Friday 29 November 2013

Interview with tattoo artist Matt Lambdin (Troy, Michigan)

Name : Matt Lambdin
Location : Troy, Michigan
Who : Tattoo artist at Ironclad Tattoo Co

Lisa Jenson : After learning to tattoo, how much time passed  before you could said to yourself "hey, I'm good tattoo artist"?

Matt Lambdin : Well, I would say that I've only recently found my niche, if that's what you would call it. Within the past year and a half or so. For the first three and a half years that I was in this industry, I felt I progressed very slowly.

L.J. : Put a name to your tattoo style.

Matt Lambdin : That's been a question that all the guys at the shop and I have always had trouble answering. We need SOMETHING to put on the website, so I said Illustrative, or Stylized Traditional. I'm sure there are hundreds of other names to call it.

L.J. : Do you think it's possible for a person who can't draw very well to succeed in tattoo industry?

Matt Lambdin : Of course I do! It's not always about someone's ability to draw (although, it can't hurt). I'd imagine a portrait artist's first discipline is probably attention to detail. But then again, I wouldn't know! Realism is a skill on a whole different level, that I myself can't grasp, but I think someone's design ability is usually what's key. As well as experience.

L.J. : Looking through your portfolio, it seems you can draw everything from animal portraits to mandala and dotwork tattoos. Is there anything about tattooing/drawing that you find difficult or you would like to learn?

Matt Lambdin : I would like to be able to draw the human figure better, and I think that I need to spend more time on faces while tattooing. But, with every project, you tend to understand a little bit more. For instance, horses and dragons don't seem to come naturally to me, but I feel I'm slowly starting to understand them (well, horses at least!). As far as what I need to learn about tattooing; that list could just go on...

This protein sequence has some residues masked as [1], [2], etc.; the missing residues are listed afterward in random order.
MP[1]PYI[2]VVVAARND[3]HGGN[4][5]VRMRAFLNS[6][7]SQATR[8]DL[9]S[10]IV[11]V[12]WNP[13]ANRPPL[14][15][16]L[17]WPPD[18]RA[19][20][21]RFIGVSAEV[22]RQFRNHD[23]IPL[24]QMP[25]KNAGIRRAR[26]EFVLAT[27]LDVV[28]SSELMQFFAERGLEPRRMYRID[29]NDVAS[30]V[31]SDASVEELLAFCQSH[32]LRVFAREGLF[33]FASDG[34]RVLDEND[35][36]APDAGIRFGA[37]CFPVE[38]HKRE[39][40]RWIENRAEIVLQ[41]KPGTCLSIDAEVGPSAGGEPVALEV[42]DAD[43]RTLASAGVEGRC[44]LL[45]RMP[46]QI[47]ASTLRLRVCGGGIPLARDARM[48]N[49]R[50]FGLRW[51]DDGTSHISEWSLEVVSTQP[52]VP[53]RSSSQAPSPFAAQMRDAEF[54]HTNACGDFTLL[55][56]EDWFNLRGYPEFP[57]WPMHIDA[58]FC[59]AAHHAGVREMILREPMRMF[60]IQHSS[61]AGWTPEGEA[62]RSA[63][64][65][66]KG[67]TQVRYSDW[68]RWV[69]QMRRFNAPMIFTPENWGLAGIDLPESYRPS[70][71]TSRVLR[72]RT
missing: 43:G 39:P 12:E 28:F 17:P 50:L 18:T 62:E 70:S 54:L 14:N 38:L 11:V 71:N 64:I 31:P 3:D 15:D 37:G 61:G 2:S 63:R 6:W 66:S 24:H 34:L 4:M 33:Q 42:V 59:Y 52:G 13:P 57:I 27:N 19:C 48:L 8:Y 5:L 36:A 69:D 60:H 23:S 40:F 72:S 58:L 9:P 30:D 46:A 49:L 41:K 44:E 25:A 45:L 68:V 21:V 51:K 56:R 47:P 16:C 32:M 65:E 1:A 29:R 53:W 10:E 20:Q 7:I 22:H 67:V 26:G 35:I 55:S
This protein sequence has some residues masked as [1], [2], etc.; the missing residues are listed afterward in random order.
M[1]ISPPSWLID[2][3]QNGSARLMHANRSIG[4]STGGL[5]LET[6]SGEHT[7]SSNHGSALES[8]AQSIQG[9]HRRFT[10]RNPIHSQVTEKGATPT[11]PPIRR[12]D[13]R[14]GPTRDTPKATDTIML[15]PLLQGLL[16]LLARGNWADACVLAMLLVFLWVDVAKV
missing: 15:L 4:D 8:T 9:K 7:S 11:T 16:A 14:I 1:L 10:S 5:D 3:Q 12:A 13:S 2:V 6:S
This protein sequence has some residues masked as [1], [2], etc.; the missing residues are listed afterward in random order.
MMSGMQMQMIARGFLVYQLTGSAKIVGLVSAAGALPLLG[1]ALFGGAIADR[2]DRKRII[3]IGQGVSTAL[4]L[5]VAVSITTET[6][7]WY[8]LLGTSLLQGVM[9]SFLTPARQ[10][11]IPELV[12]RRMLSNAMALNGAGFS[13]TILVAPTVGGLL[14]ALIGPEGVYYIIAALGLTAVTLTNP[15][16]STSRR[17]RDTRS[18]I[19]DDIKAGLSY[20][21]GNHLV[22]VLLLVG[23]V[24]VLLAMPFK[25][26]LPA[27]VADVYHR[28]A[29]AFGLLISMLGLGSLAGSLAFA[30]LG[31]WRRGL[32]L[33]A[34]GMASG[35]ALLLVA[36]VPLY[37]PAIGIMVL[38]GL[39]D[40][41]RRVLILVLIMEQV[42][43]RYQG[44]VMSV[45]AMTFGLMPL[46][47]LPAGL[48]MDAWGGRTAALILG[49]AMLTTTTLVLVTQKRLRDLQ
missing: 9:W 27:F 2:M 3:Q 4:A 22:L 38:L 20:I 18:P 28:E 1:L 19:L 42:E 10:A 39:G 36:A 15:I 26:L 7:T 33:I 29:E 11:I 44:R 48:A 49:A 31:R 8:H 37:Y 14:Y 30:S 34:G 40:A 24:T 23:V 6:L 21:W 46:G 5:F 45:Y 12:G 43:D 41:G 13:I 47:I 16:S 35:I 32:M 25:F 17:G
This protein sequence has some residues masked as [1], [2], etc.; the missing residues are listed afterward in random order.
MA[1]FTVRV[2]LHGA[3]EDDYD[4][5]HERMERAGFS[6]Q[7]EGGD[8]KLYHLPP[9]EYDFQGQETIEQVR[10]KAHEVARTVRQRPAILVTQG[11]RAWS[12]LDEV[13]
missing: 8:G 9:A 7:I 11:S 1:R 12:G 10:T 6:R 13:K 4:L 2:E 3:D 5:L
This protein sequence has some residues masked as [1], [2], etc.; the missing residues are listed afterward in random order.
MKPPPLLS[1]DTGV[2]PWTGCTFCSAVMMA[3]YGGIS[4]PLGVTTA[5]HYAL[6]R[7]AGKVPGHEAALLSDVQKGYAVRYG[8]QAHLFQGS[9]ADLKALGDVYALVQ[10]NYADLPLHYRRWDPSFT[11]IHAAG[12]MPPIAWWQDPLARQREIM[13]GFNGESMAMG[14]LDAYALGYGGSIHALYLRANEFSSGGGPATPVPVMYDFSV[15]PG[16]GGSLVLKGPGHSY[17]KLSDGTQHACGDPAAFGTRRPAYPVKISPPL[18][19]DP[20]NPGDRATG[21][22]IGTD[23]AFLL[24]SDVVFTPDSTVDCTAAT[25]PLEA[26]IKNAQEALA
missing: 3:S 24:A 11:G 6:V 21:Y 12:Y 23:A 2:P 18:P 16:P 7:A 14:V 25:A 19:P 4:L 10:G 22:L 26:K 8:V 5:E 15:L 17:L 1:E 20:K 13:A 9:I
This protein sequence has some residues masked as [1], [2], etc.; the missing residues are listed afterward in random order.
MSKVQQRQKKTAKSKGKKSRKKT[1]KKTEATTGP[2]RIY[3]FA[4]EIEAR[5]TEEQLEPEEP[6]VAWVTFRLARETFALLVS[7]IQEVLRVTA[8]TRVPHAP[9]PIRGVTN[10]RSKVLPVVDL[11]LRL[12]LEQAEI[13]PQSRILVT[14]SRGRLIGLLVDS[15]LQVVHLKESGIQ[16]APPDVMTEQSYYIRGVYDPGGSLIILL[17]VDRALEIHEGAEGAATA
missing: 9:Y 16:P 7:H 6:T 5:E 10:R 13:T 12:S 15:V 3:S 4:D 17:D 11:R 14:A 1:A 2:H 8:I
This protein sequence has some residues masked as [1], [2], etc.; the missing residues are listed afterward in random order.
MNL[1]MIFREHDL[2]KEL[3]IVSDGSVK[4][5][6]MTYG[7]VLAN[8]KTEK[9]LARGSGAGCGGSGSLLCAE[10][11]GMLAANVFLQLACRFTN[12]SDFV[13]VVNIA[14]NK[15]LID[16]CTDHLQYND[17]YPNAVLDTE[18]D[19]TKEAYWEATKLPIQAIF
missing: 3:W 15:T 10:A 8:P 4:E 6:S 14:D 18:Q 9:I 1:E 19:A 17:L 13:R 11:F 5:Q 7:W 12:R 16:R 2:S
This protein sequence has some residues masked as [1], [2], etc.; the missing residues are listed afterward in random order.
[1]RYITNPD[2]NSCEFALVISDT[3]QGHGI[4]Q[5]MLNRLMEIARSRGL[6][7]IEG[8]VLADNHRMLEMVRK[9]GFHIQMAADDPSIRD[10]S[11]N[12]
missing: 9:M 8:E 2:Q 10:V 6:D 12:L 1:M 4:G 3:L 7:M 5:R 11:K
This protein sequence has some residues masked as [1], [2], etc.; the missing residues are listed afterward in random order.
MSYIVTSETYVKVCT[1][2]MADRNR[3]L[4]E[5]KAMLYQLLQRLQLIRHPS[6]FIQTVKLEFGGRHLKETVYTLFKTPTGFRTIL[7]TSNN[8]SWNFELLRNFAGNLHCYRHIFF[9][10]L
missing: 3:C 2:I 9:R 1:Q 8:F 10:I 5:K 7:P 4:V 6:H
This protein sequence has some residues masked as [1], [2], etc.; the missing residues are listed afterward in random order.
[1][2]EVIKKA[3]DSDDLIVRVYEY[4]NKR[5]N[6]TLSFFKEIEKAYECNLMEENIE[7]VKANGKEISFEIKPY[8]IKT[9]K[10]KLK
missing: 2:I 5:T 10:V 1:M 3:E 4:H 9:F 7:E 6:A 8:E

L.J. : Based on your experiences, do you find most people have some philosophy about tattoos (meaning, expressing yourself etc), or feel like it's just a picture on skin?

Matt Lambdin : For others, both situations are probably equal in frequency. For myself, I lean more towards the art of the tattoo. What I want on my own body, would be something I admire and appreciate. Not so worried about what story or meaning I can conjure up to tell everyone.

L.J. : Each of your works is a piece of art, but do you ever feel tired and blank? How do you find inspiration?

Matt Lambdin : I think everyone feels void of creativity from time to time, but I feel lucky because a lot of my clients will allow me to run with their ideas. And trust me, a lot of bad ideas come out of my head. Probably more so than any good ones. But I usually find inspiration from older, classical artists. Or from my peers, especially after period of time where I feel I've slipped a bit.

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Sunday 10 November 2013

Interview with tattoo artist Florian Santus (France)

Name : Florian Santus
Location : Paris, France / on the way (check his web page)
Who : Tattoo artist

Lisa Jenson : When was the first time you thought about to become tattoo artist?